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1997

CALIFORNIA | LOCAL
November 4, 2012 | Times staff reports
Lawrence Ramer, a Los Angeles businessman and philanthropist who served for a decade as president and chairman of the Center Theater Group overseeing the Mark Taper Forum and the Ahmanson Theatre at the downtown Music Center, has died. He was 84. Ramer died of cancer Friday at his home in Los Angeles, according to family spokeswoman Sallie Olmsted. Ramer was president of the board of directors of the Center Theater Group from 1987 to 1997. During his tenure, the acclaimed Andrew Lloyd Webber musical "The Phantom of the Opera" began its four-year run at the Ahmanson in 1989.
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SPORTS
October 1, 2012 | By Mike DiGiovanna
The New York Yankees, $210-million payroll and all, found themselves in a fight for their playoff lives Sunday. They rallied from a four-run fifth-inning deficit for a 9-6 victory over Toronto that kept them tied with Baltimore atop the American League East with three games to go. Robinson Cano's two-run double keyed a three-run seventh inning that tied the score, 5-5, Derek Jeter capped a two-run eighth with a run-scoring single, and New York pulled...
ENTERTAINMENT
September 29, 2012 | By Dennis Lim
Before his ascension to Oscar-sanctioned respectability with "The Curious Case of Benjamin Button" and "The Social Network," David Fincher was a cult filmmaker par excellence. "Se7en" (1995) and "Fight Club" (1999) quickly entered the fanboy pantheon, but it was the thriller he made in between, "The Game" (1997), that is perhaps most overdue for reappraisal. Widely dismissed (and not without reason) as a gimmicky prank at the time of its release, Fincher's third feature has just been issued on DVD and Blu-ray by the Criterion Collection.
CALIFORNIA | LOCAL
September 20, 2012 | By Diana Marcum, Los Angeles Times
She could speak only with her eyes. But Lia Lee's life bridged worlds and changed American medicine. Lia, the subject of Anne Fadiman's 1997 book "The Spirit Catches You and You Fall Down," died Aug. 31 in Sacramento at the age of 30, after living decades longer than doctors said was possible. The immediate cause was pneumonia, although it was epilepsy and sepsis, a toxic reaction to infection, that had left her in a vegetative state for much of her life. "Medicine couldn't have kept her alive.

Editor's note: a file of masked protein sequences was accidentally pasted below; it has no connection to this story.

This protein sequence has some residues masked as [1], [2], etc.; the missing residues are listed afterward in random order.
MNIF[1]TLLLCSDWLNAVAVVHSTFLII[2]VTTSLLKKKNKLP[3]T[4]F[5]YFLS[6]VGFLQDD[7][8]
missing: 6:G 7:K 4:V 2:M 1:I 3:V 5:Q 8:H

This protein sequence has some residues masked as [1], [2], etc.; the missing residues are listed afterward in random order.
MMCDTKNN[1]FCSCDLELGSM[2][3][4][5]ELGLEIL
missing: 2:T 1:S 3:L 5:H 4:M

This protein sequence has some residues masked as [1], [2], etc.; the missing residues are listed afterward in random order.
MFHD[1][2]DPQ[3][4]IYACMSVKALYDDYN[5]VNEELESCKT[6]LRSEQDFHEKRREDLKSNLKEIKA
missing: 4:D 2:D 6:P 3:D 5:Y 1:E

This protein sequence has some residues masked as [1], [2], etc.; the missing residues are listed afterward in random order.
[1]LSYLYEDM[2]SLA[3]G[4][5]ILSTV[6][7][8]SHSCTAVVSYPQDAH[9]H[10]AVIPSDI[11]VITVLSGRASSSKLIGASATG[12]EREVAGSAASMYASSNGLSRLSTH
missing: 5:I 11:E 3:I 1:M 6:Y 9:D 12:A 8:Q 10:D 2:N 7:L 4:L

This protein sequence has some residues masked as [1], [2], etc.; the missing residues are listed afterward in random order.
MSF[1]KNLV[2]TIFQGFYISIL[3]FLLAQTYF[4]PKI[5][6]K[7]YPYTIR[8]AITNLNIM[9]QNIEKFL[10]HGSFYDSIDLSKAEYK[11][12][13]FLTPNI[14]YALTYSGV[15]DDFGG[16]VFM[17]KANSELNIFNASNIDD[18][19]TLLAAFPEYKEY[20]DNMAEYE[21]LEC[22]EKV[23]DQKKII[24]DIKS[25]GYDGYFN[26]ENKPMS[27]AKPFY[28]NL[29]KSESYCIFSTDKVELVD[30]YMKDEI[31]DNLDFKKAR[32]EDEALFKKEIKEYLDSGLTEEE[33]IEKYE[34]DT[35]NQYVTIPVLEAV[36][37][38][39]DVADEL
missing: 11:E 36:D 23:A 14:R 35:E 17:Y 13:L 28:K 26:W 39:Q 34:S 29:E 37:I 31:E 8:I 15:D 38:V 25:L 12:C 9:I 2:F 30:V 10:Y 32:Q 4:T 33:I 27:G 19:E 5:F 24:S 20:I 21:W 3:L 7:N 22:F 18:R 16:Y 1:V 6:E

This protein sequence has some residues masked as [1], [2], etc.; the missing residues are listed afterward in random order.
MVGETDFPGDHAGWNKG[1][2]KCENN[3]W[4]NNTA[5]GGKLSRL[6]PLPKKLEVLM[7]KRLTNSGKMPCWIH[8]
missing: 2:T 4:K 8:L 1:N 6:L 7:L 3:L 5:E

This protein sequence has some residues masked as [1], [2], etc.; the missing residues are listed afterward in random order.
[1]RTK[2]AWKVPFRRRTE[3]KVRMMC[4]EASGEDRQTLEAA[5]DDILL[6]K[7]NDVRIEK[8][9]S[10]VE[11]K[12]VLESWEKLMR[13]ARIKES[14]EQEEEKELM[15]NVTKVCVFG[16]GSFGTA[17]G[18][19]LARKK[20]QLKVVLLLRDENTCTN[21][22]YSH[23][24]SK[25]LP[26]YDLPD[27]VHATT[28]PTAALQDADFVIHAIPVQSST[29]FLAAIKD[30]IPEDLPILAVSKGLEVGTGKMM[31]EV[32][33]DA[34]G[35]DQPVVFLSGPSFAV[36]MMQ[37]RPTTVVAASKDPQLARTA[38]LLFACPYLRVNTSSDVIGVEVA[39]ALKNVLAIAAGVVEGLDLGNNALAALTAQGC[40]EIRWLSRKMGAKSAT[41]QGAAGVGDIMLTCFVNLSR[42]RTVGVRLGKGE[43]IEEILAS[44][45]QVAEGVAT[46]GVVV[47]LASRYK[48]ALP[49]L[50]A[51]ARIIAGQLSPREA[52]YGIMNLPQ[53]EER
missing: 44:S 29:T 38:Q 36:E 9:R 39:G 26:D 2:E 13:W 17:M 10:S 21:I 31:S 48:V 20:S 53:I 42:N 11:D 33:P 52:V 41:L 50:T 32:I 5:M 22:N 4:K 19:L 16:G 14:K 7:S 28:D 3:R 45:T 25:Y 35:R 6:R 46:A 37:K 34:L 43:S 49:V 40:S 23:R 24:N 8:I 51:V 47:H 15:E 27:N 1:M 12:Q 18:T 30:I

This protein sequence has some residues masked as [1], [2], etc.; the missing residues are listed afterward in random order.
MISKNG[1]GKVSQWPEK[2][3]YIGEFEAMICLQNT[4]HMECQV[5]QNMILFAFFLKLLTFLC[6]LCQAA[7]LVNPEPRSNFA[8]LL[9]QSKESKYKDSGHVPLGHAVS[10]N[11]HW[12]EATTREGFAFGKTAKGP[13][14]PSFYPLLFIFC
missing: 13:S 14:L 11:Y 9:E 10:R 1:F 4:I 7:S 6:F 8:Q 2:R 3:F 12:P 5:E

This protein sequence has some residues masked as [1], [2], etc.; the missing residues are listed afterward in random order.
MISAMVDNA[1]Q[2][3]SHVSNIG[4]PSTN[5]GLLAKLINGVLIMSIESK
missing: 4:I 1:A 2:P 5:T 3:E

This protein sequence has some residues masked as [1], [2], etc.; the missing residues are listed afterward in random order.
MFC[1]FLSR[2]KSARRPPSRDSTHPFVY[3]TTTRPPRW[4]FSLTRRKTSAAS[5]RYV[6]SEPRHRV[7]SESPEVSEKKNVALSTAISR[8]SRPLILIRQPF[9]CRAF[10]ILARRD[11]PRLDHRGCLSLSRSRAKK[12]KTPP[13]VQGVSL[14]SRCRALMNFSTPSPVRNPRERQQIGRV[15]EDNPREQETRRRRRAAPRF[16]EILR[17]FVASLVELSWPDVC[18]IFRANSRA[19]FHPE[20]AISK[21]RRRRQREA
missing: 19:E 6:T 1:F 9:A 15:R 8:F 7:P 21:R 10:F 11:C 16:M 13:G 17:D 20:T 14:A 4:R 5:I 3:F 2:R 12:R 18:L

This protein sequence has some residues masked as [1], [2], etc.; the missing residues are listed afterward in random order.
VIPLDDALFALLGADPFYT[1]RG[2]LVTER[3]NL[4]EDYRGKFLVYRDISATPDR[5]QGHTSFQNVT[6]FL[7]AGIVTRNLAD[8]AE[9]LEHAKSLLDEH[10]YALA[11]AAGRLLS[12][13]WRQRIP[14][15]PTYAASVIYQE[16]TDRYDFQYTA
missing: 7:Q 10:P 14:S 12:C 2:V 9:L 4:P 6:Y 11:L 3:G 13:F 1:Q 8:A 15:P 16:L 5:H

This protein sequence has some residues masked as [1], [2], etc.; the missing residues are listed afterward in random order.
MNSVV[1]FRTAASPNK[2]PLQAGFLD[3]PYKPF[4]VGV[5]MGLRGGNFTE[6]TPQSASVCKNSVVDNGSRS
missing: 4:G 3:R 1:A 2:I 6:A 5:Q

ENTERTAINMENT
August 28, 2012 | By Ben Fritz
Lucasfilm and 20th Century Fox are taking a page out of the successful 1997 re-release of the original "Star Wars" trilogy as they prepare for a 3-D launch of two more movies from the space saga next year. "Star Wars: Attack of the Clones" and "Star Wars: Revenge of the Sith," the fifth and sixth movies in George Lucas' science-fiction franchise -- but the second and third chronologically -- will be released in 3-D on Sept. 20, 2013 and Oct. 11, 2013, respectively. Lucasfilm announced the news on its Facebook page Monday.
CALIFORNIA | LOCAL
July 7, 2012 | By Maura Dolan, Los Angeles Times
A federal judge has ruled that a Modesto man convicted of setting a fire that killed his tenant and her two children has shown "actual innocence" and may now challenge his conviction on other grounds. Chief U.S. District Judge Anthony W. Ishii upheld the findings of a magistrate who examined the evidence against George Souliotes, 72, and concluded that no reasonable juror would have convicted him given the state of the evidence today. But the court's finding will not necessarily free Souliotes, convicted of setting a 1997 fire in a rental home he owned.
SPORTS
May 24, 2012
Left-handed complements A look at some of baseball's best left-handed trios of starters: 2003 Oakland Athletics Mark Mulder; 15-9; 3.13 Barry Zito; 14-12; 3.30 Ted Lilly; 12-10; 4.34 1997 Seattle Mariners Randy Johnson; 20-4; 2.28 Jeff Fassero; 16-9; 3.61 Jamie Moyer; 17-5; 3.86 1993 Atlanta Braves Tom Glavine; 22-6; 3.20 Steve Avery; 18-6; 2.94...
SPORTS
April 21, 2012 | By Ben Bolch, Los Angeles Times
She has become every bit as much a fixture in the playoffs as Kobe Bryant, Marv Albert's signature "Yesss!" call and a first-round flameout by the Portland Trail Blazers. So what if she wears perfume and at times fixes her hair in a ponytail. Violet Palmer has made it in a man's game, and she's not going anywhere. The NBA's only female referee has worked the playoffs six years running, and though the league will not publicly divulge its assignments for the first-round series that start Saturday, there's no reason to think Palmer won't be blowing her whistle into next month.
CALIFORNIA | LOCAL
January 29, 2012 | By Maura Dolan, Los Angeles Times
In a case that has highlighted the perils of forensic science, a federal magistrate is expected to rule soon on whether a man convicted of a triple murder arson may be innocent. During a three-day hearing ordered by a federal appeals court, U.S. Magistrate Michael J. Seng heard evidence last week that suggested George Souliotes, 71, may have been wrongly convicted of setting a fire in a Modesto rental home he owned that killed three tenants: Michelle Jones, 31; and her children, Daniel Jones Jr., 8; and Amanda, 3. Jones' husband was not at home during the fire.
CALIFORNIA | LOCAL
January 9, 2012 | By Jim Puzzanghera, Los Angeles Times
Reporting from Washington -- Tony Blankley, who gained notoriety as press secretary for Newt Gingrich during the Republican takeover of Congress in the 1990s and later as a conservative commentator on radio and television, has died. He was 63. The British-born Blankley, who was a child actor while growing up in Los Angeles, died Saturday at Sibley Memorial Hospital in Washington, said his wife, Lynda Davis. He had stomach cancer. With his British accent, eclectic tastes and sharp tongue, Blankley turned his stint with Gingrich from 1990 to 1997 into a career as a commentator.
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